KFC said it its working with more than 2,000 poultry farms around the U.S.to make the change.
The Southern-themed fast-food maker, which even I have to admit I've enjoyed from time to time (those mashed potatoes might not be fresh, but they're pretty damn tasty), is now the second-biggest USA chicken chain.
KFC is aiming to stop using chicken with antibiotics in it from the end of 2018.
Approximately 70 percent of medically important antibiotics sold in the United States are for use on livestock and poultry, the release added, stating that the drugs are often fed to animals that aren't sick in order to promote growth and prevent disease.
For one thing, KFC is a big buyer - it's the largest chicken-on-the-bone quick-service chain in the country. But KFC said it believes it is on the cutting edge in trying to go without antibiotics when it comes to on-the-bone chicken.
Today, all KFC chicken (and most of its menu) is free of food dyes, and 100 percent of the menu will be free of food dyes by the end of 2017 (excluding beverages and third-party products).
The KFC U.S. antibiotics commitment is also part of parent company Yum!
Vijay Sukumar, chief food innovation officer for KFC U.S., said the new policy applies throughout the bird's full life cycle, which includes the hatchery where chicks are sometimes injected with antibiotics while still in the shell.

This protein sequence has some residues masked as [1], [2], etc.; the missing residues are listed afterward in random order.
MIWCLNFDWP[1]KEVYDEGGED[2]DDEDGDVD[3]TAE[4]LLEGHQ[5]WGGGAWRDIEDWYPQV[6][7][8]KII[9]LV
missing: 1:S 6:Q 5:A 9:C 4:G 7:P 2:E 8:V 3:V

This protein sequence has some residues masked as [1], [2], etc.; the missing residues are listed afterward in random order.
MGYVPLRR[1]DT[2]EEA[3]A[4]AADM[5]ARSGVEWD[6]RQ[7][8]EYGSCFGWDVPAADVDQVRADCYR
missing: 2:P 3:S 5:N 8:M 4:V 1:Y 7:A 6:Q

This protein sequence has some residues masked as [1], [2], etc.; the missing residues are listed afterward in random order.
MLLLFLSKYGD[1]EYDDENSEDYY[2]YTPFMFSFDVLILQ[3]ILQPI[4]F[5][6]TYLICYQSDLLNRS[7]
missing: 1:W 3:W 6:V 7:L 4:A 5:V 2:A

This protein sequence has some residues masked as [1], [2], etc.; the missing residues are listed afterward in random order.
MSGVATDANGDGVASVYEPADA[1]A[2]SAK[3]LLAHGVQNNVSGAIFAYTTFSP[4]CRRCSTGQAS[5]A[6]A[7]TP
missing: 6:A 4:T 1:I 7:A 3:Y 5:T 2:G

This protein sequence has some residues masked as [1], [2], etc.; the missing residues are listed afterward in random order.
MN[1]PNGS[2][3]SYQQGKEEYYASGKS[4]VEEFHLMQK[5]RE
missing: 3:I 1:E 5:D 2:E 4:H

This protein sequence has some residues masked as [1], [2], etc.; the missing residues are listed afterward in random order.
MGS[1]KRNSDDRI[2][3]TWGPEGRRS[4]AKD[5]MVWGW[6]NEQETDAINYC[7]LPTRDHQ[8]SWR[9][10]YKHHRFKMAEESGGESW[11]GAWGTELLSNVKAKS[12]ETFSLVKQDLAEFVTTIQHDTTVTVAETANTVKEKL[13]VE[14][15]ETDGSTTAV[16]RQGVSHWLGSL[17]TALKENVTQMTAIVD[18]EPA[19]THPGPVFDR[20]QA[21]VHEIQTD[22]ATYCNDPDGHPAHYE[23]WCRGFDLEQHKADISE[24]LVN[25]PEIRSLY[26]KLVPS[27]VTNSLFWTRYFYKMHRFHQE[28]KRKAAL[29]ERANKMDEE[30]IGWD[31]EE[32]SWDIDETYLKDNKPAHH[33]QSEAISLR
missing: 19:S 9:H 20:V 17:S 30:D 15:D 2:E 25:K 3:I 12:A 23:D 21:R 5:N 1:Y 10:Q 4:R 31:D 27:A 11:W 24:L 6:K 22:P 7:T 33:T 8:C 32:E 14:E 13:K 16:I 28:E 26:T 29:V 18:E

Yum spun off its KFC-dominated China division in November.
Using data from a 2017 WATT PoultryUSA survey, the Natural Resources Defense Council (NRDC) estimates that more than 42 percent of the USA chicken industry is either under an antibiotics stewardship pledge or has already converted to responsible practices. KFC's new policy will likely move this percentage even higher.
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"It's making much more of a ripple effect", Wellington told Nation's Restaurant News.
Hochman said the policy change has been in the works for a year.
According to the Centers for Disease Control and Prevention, at least two million Americans are already infected with antibiotic-resistant infections every year, and at least 23,000 die as a direct result.
Matthew Wellington, program director for the U.S. Public Interest Research Group, or PIRG, a consumer group, said KFC's move alone could push the percentage of the chicken industry under an antibiotics commitment or already using responsible practices to more than 50 percent. The S&P 500 index is up 15.5% for the last 12 months.